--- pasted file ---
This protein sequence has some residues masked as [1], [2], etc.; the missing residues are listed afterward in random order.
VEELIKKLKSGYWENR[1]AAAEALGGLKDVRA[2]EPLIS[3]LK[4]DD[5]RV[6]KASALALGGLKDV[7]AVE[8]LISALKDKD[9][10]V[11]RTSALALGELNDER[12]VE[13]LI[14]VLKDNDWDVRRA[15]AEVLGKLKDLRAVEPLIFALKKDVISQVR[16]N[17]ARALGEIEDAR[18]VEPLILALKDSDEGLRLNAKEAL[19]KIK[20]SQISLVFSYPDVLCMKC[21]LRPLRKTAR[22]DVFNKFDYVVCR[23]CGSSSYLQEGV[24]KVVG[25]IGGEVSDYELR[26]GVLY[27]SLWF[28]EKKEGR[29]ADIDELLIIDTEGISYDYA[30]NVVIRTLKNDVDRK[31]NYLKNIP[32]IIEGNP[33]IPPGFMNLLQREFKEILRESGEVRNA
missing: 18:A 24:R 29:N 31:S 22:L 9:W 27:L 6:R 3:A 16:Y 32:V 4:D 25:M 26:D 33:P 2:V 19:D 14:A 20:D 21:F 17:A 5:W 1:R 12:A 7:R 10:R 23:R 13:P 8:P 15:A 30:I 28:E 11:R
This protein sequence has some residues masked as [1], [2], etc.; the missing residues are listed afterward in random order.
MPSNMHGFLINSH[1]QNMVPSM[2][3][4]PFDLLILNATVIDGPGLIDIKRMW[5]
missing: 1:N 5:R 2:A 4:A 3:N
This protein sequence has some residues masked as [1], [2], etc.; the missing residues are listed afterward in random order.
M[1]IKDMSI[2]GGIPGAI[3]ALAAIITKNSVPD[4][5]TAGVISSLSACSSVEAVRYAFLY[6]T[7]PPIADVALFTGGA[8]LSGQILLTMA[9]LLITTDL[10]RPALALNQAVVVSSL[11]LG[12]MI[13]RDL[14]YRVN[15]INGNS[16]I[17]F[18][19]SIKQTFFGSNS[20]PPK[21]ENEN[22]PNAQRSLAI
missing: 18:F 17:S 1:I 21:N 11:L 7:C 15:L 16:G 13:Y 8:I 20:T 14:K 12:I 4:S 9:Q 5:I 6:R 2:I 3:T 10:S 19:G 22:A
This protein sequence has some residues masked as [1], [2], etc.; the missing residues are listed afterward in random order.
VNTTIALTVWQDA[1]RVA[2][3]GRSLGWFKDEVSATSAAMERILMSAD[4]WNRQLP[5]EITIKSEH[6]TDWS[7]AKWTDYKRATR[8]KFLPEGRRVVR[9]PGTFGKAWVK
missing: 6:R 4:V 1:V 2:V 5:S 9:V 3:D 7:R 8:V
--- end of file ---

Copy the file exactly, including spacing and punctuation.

This protein sequence has some residues masked as [1], [2], etc.; the missing residues are listed afterward in random order.
VEELIKKLKSGYWENR[1]AAAEALGGLKDVRA[2]EPLIS[3]LK[4]DD[5]RV[6]KASALALGGLKDV[7]AVE[8]LISALKDKD[9][10]V[11]RTSALALGELNDER[12]VE[13]LI[14]VLKDNDWDVRRA[15]AEVLGKLKDLRAVEPLIFALKKDVISQVR[16]N[17]ARALGEIEDAR[18]VEPLILALKDSDEGLRLNAKEAL[19]KIK[20]SQISLVFSYPDVLCMKC[21]LRPLRKTAR[22]DVFNKFDYVVCR[23]CGSSSYLQEGV[24]KVVG[25]IGGEVSDYELR[26]GVLY[27]SLWF[28]EKKEGR[29]ADIDELLIIDTEGISYDYA[30]NVVIRTLKNDVDRK[31]NYLKNIP[32]IIEGNP[33]IPPGFMNLLQREFKEILRESGEVRNA
missing: 18:A 24:R 29:N 31:S 22:L 9:W 27:L 6:R 3:A 16:Y 32:V 4:D 25:M 26:D 33:P 2:V 19:D 14:A 20:D 21:F 17:A 5:W 1:R 12:A 7:R 10:R 23:R 13:P 8:P 15:A 30:I 28:E 11:R
This protein sequence has some residues masked as [1], [2], etc.; the missing residues are listed afterward in random order.
MPSNMHGFLINSH[1]QNMVPSM[2][3][4]PFDLLILNATVIDGPGLIDIKRMW[5]
missing: 1:N 5:R 2:A 4:A 3:N
This protein sequence has some residues masked as [1], [2], etc.; the missing residues are listed afterward in random order.
M[1]IKDMSI[2]GGIPGAI[3]ALAAIITKNSVPD[4][5]TAGVISSLSACSSVEAVRYAFLY[6]T[7]PPIADVALFTGGA[8]LSGQILLTMA[9]LLITTDL[10]RPALALNQAVVVSSL[11]LG[12]MI[13]RDL[14]YRVN[15]INGNS[16]I[17]F[18][19]SIKQTFFGSNS[20]PPK[21]ENEN[22]PNAQRSLAI
missing: 18:F 17:S 1:I 21:N 11:L 7:C 15:L 16:G 13:Y 8:I 20:T 14:K 12:I 4:S 9:Q 5:I 6:R 2:I 3:T 10:S 19:G 22:A
This protein sequence has some residues masked as [1], [2], etc.; the missing residues are listed afterward in random order.
VNTTIALTVWQDA[1]RVA[2][3]GRSLGWFKDEVSATSAAMERILMSAD[4]WNRQLP[5]EITIKSEH[6]TDWS[7]AKWTDYKRATR[8]KFLPEGRRVVR[9]PGTFGKAWVK
missing: 6:R 4:V 1:V 2:V 5:S 9:V 3:D 7:R 8:V